WANTED: Volunteer drivers

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Having relied on DAV’s Transportation Network for rides to and from his medical appointments since 2008 veteran Kenneth Hughes knows the importance of DAV’s volunteer drivers.

“If I wasn’t getting the treatment, I wouldn’t be alive today,” said Hughes, a Tallahassee, Fla., resident.

“The van helps me a lot because I don’t drive, I don’t have any other means of transportation,” said veteran Shelton Norton who has depended on volunteer drivers since 2006 to attend his VA appointments. “It’s very important for me to receive my treatment because it helps me stay healthy and stay alive.”

For those who volunteer to drive a DAV van it is an optional activity, but for the veterans counting on them for reliable transportation it is much, much more than that. It can mean the difference between life and death or identifying a health issue in a timely manner.

With so many veterans living on fixed incomes, travel costs often gives way to shelter and food. Health needs are sometimes sacrificed for everyday necessities.

“What we lack are volunteers to drive them,” said Joseph J. Schneider, the DAV hospital service coordinator at the VA in Rome, N.Y. “If you can spare a few days a month, we need your help. You can make all the difference in these veterans’ lives. These were and are our nation’s heroes,” Schneider said. “They traveled the globe to protect our freedoms. Suddenly they may be hard pressed to travel the distance from their homes to VA medical centers. Those who gave so much for our country will be unable to get the medical treatment they so justly deserve.”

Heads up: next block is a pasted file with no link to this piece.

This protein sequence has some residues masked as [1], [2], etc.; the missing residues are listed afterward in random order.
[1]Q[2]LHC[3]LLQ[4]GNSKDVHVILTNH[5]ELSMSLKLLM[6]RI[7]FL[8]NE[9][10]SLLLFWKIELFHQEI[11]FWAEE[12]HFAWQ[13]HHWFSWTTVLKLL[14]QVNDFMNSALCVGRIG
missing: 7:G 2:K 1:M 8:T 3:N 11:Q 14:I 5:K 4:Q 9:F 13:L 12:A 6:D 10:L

Allen Manning, a DAV volunteer driver and life member of Chapter 55 in Madison, Ind. has been driving since 2006.

“I look forward to getting up in the morning and picking up a veteran or two,” said Manning.

Manning is one of only four volunteer drivers for Chapter 55. The program has about 300 locally registered veterans looking for rides to their appointments. Manning says more volunteers are desperately needed.

“If we could have a driver just do one day a month to take the load off the others, that would help out immensely,” said Manning.

Clyde James is also one of the four volunteer drivers. He’s logged more than 50,000 miles in the van since 1995. In some situations, he says a lack of volunteers has lead to missed appointments.

“It’s unfortunate, but we do have to turn them away occasionally. Not too often but occasionally. But, one time is too often,” said James.

Manning, who spent 28 years in the Air Force, says one day a month isn’t asking for much considering many veterans have given much of their lifetime to serve.

“It’s one of the most important things I do,” Manning said. “I think anybody that did it would find the same thing.”

If you or anyone you know would like to get involved and volunteer to drive a DAV van and assist veterans in getting to and from their medical appointments please visit dav.org/help-dav/volunteer/.

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